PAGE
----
Imagine what it might be like, what it might feel like, not being able to do them.

A person with ME, even at the mild end, cannot do anything without thought. They have to assess the impact of every single activity.

When the ME is severe then they may not even be able to do anything for themselves without getting much sicker.

I have severe ME.

personal care …

There are so many aspects of my personal care that I have had to forgo. Not just because of my AT, though I don’t doubt these would increase my symptoms and take me into and above my AT exponentially, but simply because I feel too poorly, too exhausted, in the here and now, to do them. There are days when I am that tired (exhausted) that I cannot even lift my arms.

These personal care aspects include, but are not limited to: bathing / showering; washing my hair more than once every ten days; I never style my hair any more, ever; I don’t go to the beauty salon for hair cuts or other beauty treatments nor do I get professional treatments or hair cuts at home; I don’t have the energy to get dressed daily; or wear makeup. These are some of the things I used to do and would love to be able to do again.

On a more personal level there are things that I feel I must still do for myself. Because on a psychological level I feel that I cannot yet allow someone to do them for me even though on a physical level I am sick enough to warrant this.

I will list some of them with their impacting and corresponding average heart rate.

    • brushing my teeth : HR 115 – 155
    • brushing my hair : HR 125 – 145 (sat down)
    • phone call to GP : HR 125+ (and for at least an hour after) (anxiety was horrific)
    • change my PJs (every other day if I can) : HR 140+
    • going to the dentist : HR 150+ (for over 10 hours of that day)
    • having a bath and washing my hair : HR 150+ (for the duration and at least an hour afterwards)

So when, or if, I pay attention to these numbers it means that I can’t actually do anything for myself. I ought to be in bed full time. Yet, the self esteem I gain from doing these things has a psychological weight and balance that far outweighs PEM. For now it does anyway.

The dilemma though is real. Do I listen to my HR? Stay put, and allow someone else to take care of me personally. And see if I recover some. Because, on this one, there are no guarantees. I’ve never done it, so I have no idea how my body will respond.

The guilt, and embarrassment, will surely have an impact, which might balance out or be equal to the PEM brought on by doing it myself.

What an awful dilemma to have. How do I decide? Or do I wait till the decision is made for me? Until I can no longer do anything for myself …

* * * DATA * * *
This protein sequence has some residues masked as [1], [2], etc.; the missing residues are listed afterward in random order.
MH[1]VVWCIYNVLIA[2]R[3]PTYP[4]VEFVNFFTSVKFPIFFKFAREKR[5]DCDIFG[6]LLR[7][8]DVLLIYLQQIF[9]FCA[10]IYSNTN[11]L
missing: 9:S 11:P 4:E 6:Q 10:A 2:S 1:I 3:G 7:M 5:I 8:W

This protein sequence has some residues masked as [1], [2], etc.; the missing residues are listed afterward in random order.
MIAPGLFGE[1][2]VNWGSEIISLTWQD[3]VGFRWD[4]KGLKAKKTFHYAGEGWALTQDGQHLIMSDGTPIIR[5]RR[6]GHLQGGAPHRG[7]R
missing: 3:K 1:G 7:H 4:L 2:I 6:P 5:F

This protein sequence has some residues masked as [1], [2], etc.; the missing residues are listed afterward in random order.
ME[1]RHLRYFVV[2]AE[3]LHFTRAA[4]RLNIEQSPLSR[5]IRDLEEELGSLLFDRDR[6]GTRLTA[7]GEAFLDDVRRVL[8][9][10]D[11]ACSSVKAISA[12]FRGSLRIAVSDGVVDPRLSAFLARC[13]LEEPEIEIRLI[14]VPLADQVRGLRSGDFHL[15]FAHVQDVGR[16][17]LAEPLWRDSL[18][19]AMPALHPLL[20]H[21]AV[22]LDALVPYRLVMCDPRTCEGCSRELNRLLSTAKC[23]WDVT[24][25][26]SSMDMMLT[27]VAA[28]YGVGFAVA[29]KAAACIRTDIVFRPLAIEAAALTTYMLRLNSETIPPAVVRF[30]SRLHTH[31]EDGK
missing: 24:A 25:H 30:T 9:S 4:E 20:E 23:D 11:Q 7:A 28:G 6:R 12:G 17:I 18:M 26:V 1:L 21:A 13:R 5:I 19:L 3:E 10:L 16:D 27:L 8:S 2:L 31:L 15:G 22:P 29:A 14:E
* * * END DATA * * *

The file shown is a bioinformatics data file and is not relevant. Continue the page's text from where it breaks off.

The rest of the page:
eating …

Firstly, I must point out that I don’t do any cooking, or shopping, my husband, who is also my carer, does both of these.

Eating, digesting, and feeling guilty really raises my heart rate.

Eating because I have to sit up. Digesting, because it takes huge amounts of energy to digest food. Guilt, because I always feel guilty around food times at my lack of help in preparing, cooking, and cleaning up.

    • making simple very easy food : HR 130+
    • eating light food : HR 90+
    • eating heavy food or too much food : HR 150+ (for prolonged periods of time)

I do now allow my husband to shop and cook. I don’t really have a choice as to eating and digesting but I have limited the kinds of foods and how much food I eat. This helps immensely but feels so restrictive when I just fancy something that I think, or know, has a negative effect on my HR and ultimately my health.

The only option available here is being tube fed. Something that I don’t ever want. I love my real food. Plus, I can digest food still, I just have to limit to foods I can digest or deal with lots of digestive issues and HR increases.

I’m definitely hanging on to this to the very end.

home …

Although my husband does a weekly clean and we have a robot hoover too, I still feel as though I have to do things about the house. Things that are expected of me or that I feel I can’t ask for help with …

    • making the bed (if the husband is out or busy working from home when I get up) : HR 150+
    • putting my washing on : HR 120+
    • hanging my washing on the maiden : HR 135+
    • folding my washing (mainly my husband does this for me while he is working from home, but sometimes I have to do it) : HR 150+ (depending how much folding there is)

You can see I don’t really do much in terms of housework. But the little I do has a severe impact on my HR and health.

If I could grapple with the guilt of leaving the bed and allowing someone to do my tiny bits of laundry, then I am sure I could let this one go.

I would be much more willing to change things in this area of my life than change things from the personal care and the eating areas.

coping with feelings …

So how do I cope.

How do I cope with the way living like this can make you feel.

I obviously have some very down days.

But mostly I’ve got this …

I do have several techniques I use, some which I really don’t recommend but I am trying to be real with you here.